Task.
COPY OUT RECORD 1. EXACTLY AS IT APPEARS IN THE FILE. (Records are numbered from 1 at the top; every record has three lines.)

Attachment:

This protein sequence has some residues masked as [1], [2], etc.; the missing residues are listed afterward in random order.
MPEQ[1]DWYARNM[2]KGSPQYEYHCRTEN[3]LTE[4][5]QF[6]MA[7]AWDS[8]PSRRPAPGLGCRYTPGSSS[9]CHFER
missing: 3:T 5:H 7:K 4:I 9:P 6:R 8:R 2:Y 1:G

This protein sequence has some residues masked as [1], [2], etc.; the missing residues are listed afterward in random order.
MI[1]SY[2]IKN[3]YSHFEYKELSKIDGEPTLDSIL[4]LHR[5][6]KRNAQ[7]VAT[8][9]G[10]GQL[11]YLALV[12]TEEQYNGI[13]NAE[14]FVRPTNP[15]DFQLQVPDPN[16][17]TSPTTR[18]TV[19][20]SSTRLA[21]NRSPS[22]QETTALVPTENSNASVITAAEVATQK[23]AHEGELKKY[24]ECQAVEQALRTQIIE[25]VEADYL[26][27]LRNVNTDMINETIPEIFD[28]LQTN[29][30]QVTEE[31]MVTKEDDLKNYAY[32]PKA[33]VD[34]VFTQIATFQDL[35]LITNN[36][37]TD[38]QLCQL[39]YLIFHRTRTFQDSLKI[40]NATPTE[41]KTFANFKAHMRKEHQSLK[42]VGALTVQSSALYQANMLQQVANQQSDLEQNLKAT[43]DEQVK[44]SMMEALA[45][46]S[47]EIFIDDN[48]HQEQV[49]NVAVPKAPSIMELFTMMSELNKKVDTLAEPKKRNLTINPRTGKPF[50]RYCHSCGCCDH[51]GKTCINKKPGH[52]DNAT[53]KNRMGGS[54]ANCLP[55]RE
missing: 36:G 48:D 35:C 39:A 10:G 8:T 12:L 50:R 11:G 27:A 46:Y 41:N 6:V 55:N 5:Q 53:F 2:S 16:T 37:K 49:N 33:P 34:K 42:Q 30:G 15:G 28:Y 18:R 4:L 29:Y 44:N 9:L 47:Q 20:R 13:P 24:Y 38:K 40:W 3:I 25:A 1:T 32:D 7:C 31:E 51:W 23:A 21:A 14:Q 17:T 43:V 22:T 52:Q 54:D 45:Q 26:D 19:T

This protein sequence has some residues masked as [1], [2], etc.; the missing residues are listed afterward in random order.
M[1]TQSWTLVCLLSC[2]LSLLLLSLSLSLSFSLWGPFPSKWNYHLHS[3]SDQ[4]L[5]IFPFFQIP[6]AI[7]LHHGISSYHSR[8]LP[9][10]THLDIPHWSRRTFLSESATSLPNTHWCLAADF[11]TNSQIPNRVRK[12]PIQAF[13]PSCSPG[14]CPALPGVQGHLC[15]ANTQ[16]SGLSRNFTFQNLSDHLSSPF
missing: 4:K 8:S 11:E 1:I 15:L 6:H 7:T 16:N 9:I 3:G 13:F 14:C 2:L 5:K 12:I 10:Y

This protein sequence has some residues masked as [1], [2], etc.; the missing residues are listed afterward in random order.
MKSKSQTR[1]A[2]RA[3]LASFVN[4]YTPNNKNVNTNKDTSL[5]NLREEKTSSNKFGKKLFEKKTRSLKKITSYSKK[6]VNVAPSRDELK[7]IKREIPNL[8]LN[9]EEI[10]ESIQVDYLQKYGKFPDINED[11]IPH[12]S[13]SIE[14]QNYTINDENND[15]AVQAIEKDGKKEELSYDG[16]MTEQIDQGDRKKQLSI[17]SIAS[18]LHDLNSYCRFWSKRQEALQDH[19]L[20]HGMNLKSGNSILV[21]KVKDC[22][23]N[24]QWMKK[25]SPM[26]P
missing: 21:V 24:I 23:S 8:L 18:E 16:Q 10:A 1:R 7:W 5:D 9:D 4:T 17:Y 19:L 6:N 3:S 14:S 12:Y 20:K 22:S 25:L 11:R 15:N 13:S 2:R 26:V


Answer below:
This protein sequence has some residues masked as [1], [2], etc.; the missing residues are listed afterward in random order.
MPEQ[1]DWYARNM[2]KGSPQYEYHCRTEN[3]LTE[4][5]QF[6]MA[7]AWDS[8]PSRRPAPGLGCRYTPGSSS[9]CHFER
missing: 3:T 5:H 7:K 4:I 9:P 6:R 8:R 2:Y 1:G